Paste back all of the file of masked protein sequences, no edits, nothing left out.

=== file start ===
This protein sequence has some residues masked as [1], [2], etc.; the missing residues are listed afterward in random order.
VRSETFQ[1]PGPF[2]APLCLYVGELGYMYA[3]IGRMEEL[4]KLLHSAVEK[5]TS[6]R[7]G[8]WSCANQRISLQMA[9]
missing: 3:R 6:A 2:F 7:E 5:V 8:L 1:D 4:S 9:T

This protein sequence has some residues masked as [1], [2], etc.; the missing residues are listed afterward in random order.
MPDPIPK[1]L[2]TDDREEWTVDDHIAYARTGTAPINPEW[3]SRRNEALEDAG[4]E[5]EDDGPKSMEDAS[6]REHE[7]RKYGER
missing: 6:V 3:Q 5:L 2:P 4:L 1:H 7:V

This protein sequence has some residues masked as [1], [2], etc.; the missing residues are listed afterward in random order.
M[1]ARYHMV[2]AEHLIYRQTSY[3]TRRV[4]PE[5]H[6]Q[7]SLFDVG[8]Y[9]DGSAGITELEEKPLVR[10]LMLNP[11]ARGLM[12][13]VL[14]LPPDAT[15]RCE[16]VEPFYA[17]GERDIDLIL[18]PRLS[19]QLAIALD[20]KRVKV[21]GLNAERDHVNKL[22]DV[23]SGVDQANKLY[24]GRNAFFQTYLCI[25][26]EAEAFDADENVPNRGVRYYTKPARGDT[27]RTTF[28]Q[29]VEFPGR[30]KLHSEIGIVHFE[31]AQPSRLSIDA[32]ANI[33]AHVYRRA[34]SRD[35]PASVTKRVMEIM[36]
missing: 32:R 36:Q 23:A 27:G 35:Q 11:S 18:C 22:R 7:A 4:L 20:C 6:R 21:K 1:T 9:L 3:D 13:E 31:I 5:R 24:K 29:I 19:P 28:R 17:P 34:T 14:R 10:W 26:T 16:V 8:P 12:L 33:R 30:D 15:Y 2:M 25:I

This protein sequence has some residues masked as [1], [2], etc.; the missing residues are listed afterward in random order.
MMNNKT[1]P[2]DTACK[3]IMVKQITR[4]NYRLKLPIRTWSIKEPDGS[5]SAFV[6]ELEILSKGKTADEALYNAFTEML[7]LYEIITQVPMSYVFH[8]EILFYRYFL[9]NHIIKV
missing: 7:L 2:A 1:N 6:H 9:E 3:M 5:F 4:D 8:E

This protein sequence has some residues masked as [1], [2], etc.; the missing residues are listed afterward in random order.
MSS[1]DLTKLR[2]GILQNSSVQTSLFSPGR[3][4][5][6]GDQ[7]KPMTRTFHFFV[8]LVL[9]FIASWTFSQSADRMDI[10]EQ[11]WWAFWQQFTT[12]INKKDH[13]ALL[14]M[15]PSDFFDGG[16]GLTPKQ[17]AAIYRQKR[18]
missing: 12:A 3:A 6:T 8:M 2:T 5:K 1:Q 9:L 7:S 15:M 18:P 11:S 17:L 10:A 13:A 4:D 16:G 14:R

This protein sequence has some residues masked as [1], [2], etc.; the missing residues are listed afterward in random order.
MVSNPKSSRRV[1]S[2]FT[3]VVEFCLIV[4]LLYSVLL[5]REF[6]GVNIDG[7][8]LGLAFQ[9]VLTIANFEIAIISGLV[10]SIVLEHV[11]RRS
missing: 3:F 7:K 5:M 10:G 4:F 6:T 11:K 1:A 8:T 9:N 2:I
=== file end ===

This protein sequence has some residues masked as [1], [2], etc.; the missing residues are listed afterward in random order.
VRSETFQ[1]PGPF[2]APLCLYVGELGYMYA[3]IGRMEEL[4]KLLHSAVEK[5]TS[6]R[7]G[8]WSCANQRISLQMA[9]
missing: 3:R 6:A 2:F 7:E 5:V 8:L 1:D 4:S 9:T

This protein sequence has some residues masked as [1], [2], etc.; the missing residues are listed afterward in random order.
MPDPIPK[1]L[2]TDDREEWTVDDHIAYARTGTAPINPEW[3]SRRNEALEDAG[4]E[5]EDDGPKSMEDAS[6]REHE[7]RKYGER
missing: 6:V 3:Q 5:L 2:P 4:L 1:H 7:V

This protein sequence has some residues masked as [1], [2], etc.; the missing residues are listed afterward in random order.
M[1]ARYHMV[2]AEHLIYRQTSY[3]TRRV[4]PE[5]H[6]Q[7]SLFDVG[8]Y[9]DGSAGITELEEKPLVR[10]LMLNP[11]ARGLM[12][13]VL[14]LPPDAT[15]RCE[16]VEPFYA[17]GERDIDLIL[18]PRLS[19]QLAIALD[20]KRVKV[21]GLNAERDHVNKL[22]DV[23]SGVDQANKLY[24]GRNAFFQTYLCI[25][26]EAEAFDADENVPNRGVRYYTKPARGDT[27]RTTF[28]Q[29]VEFPGR[30]KLHSEIGIVHFE[31]AQPSRLSIDA[32]ANI[33]AHVYRRA[34]SRD[35]PASVTKRVMEIM[36]
missing: 32:R 36:Q 23:A 27:G 35:Q 11:S 18:C 22:R 7:A 4:L 20:C 6:R 21:K 1:T 9:L 3:D 13:E 31:I 5:R 24:K 29:I 19:P 28:R 17:P 34:T 14:R 10:W 26:T 16:V 8:P 12:L 33:R 30:D 15:Y 2:M 25:I

This protein sequence has some residues masked as [1], [2], etc.; the missing residues are listed afterward in random order.
MMNNKT[1]P[2]DTACK[3]IMVKQITR[4]NYRLKLPIRTWSIKEPDGS[5]SAFV[6]ELEILSKGKTADEALYNAFTEML[7]LYEIITQVPMSYVFH[8]EILFYRYFL[9]NHIIKV
missing: 7:L 2:A 1:N 6:H 9:E 3:M 5:F 4:D 8:E

This protein sequence has some residues masked as [1], [2], etc.; the missing residues are listed afterward in random order.
MSS[1]DLTKLR[2]GILQNSSVQTSLFSPGR[3][4][5][6]GDQ[7]KPMTRTFHFFV[8]LVL[9]FIASWTFSQSADRMDI[10]EQ[11]WWAFWQQFTT[12]INKKDH[13]ALL[14]M[15]PSDFFDGG[16]GLTPKQ[17]AAIYRQKR[18]
missing: 12:A 3:A 6:T 8:M 2:T 5:K 1:Q 9:L 7:S 15:M 18:P 11:S 17:L 10:A 13:A 4:D 16:G 14:R

This protein sequence has some residues masked as [1], [2], etc.; the missing residues are listed afterward in random order.
MVSNPKSSRRV[1]S[2]FT[3]VVEFCLIV[4]LLYSVLL[5]REF[6]GVNIDG[7][8]LGLAFQ[9]VLTIANFEIAIISGLV[10]SIVLEHV[11]RRS
missing: 3:F 7:K 5:M 10:G 4:F 6:T 11:K 1:A 8:T 9:N 2:I